One fuse to which the present invention can be applied is that of FIG. 1; the fuse F is constituted by two conductors A and B separated by a locally thinned layer of insulator (with a thickness of the order of 100 angstroms at the place of the thinning). The insulator layer breaks down and becomes resistive in the presence of an adequate electrical field (about 20 volts between the conductors A and B, corresponding to an electrical field of about 20 million volts per cm).
In order that the fuse may be made easily with memories using floating-gate transistors, or similar technology the conductor A is made as a drain of a floating gate transistor, i.e. by an N+ type diffusion in a monocrystalline semiconductor substrate; the conductor B is made out of the gate G2 of a floating-gate transistor. The gate is made of polycrystalline silicon and forms the conductor B. The local thinning of oxide is located above the N+ diffusion.
It is of course possible here to have a transistor with two polycrystalline silicon gates that are electrically connected to form the conductor B.
Other details of this fuse (which is given only by way of an example) can be found in the patent No. EP-A-0 408 419 already mentioned.
FIG. 2 shows a diagram of the blowing and detection circuit associated with this fuse and with, the improvement according to the invention.
The simplest blowing circuit comprises a transistor T1, the source (node A1) of which is connected to the fuse F which is furthermore connected to the ground. A blowing command may be given by the application of a blowing signal FB to the gate of T1 while at the same time taking the drain of T1 to a sufficient blowing voltage Vpp.
To carry out the blowing of the fuse, the voltage Vpp is made to rise from a normal low value (for example 5 volts) to a higher value, (for example about twenty volts). Simultaneously, the signal FB is made to rise from 0 to about 20 volts. The transistor T1 becomes conductive, the voltage of 20 volts is applied to the fuse, the fuse blows, the voltage at its terminals falls to a low value (for example two volts on the node A1), and the voltage Vpp then drops generally to a reduced value owing to the fact that the source of blowing voltage that gives Vpp can hardly give a high blowing current and at the same time keep its value of 20 volts.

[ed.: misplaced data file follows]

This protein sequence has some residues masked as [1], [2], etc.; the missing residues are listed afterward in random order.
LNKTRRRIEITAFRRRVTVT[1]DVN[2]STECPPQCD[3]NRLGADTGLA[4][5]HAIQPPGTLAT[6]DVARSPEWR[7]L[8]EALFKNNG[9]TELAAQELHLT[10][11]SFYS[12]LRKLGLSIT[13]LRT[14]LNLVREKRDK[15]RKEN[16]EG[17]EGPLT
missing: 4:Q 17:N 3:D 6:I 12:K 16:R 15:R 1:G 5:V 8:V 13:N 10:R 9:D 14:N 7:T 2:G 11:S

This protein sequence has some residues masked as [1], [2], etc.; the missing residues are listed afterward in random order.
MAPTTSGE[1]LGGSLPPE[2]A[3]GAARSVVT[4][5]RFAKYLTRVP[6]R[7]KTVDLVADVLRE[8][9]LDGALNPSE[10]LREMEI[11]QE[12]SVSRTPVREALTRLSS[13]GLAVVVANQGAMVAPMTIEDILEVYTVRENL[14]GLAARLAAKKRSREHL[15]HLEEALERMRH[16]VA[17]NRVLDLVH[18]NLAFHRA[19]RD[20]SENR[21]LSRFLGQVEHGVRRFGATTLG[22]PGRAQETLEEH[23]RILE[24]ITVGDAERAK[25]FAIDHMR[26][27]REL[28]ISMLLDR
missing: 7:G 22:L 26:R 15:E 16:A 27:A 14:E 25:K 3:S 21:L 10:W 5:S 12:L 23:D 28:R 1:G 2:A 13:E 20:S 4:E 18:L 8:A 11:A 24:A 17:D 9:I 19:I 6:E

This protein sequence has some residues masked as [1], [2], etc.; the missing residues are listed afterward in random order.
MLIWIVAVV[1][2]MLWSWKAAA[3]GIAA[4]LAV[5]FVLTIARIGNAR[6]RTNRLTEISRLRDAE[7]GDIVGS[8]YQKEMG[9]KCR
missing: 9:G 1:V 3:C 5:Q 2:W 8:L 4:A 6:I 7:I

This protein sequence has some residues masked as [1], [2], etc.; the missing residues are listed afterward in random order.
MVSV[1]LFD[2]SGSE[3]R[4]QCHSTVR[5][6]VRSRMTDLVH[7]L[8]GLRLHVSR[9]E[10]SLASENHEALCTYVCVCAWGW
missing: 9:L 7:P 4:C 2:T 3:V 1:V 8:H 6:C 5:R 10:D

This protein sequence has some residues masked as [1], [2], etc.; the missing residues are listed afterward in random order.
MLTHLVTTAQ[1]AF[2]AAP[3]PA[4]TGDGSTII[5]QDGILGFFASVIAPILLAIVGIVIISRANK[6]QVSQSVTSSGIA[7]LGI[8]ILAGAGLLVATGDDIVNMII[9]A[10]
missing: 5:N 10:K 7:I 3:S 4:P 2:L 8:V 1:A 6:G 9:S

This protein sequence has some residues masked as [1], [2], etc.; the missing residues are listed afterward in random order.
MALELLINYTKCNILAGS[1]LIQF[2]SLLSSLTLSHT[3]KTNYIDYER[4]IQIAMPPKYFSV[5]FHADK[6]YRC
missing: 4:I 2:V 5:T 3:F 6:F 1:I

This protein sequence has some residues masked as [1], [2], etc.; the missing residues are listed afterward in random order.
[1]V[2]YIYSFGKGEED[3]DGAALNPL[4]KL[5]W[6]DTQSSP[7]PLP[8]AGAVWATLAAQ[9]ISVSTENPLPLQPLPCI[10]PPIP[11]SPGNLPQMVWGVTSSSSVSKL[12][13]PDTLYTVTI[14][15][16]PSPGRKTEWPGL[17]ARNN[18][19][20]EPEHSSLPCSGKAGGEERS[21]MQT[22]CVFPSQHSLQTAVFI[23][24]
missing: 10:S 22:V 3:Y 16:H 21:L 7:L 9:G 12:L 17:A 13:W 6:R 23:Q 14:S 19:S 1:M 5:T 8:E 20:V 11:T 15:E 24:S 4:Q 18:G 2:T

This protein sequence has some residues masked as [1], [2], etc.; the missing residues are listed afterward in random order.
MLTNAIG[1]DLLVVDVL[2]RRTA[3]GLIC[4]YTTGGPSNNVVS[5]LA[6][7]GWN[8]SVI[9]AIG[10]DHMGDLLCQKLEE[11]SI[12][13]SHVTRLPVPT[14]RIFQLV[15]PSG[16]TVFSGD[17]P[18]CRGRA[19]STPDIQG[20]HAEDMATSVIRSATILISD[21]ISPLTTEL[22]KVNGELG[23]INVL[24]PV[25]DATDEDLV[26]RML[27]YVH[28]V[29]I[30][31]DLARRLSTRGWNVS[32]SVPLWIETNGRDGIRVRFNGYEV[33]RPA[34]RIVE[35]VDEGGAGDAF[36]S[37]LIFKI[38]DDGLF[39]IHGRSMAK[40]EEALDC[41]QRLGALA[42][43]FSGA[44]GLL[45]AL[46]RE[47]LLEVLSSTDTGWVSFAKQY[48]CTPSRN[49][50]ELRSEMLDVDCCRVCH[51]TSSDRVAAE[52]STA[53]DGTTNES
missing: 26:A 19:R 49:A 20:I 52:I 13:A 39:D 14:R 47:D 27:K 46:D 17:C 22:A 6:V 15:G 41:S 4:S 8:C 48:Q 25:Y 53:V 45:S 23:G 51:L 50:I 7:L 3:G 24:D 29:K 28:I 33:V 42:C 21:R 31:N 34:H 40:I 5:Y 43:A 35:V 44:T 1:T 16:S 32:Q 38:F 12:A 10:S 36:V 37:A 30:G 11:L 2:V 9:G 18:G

A detection circuit CD, connected to the fuse F by the node A1, then enables the detection of the state of the fuse, namely whether or not it has blown. This detection is accomplished by measuring the current consumed at the node A1: in the intact state, no current goes through the node A1 towards the ground; in the blown state, the fuse is resistive and a current flows. This current is detected by the circuit CD which gives a logic signal at its output S depending on the existence of sufficient current.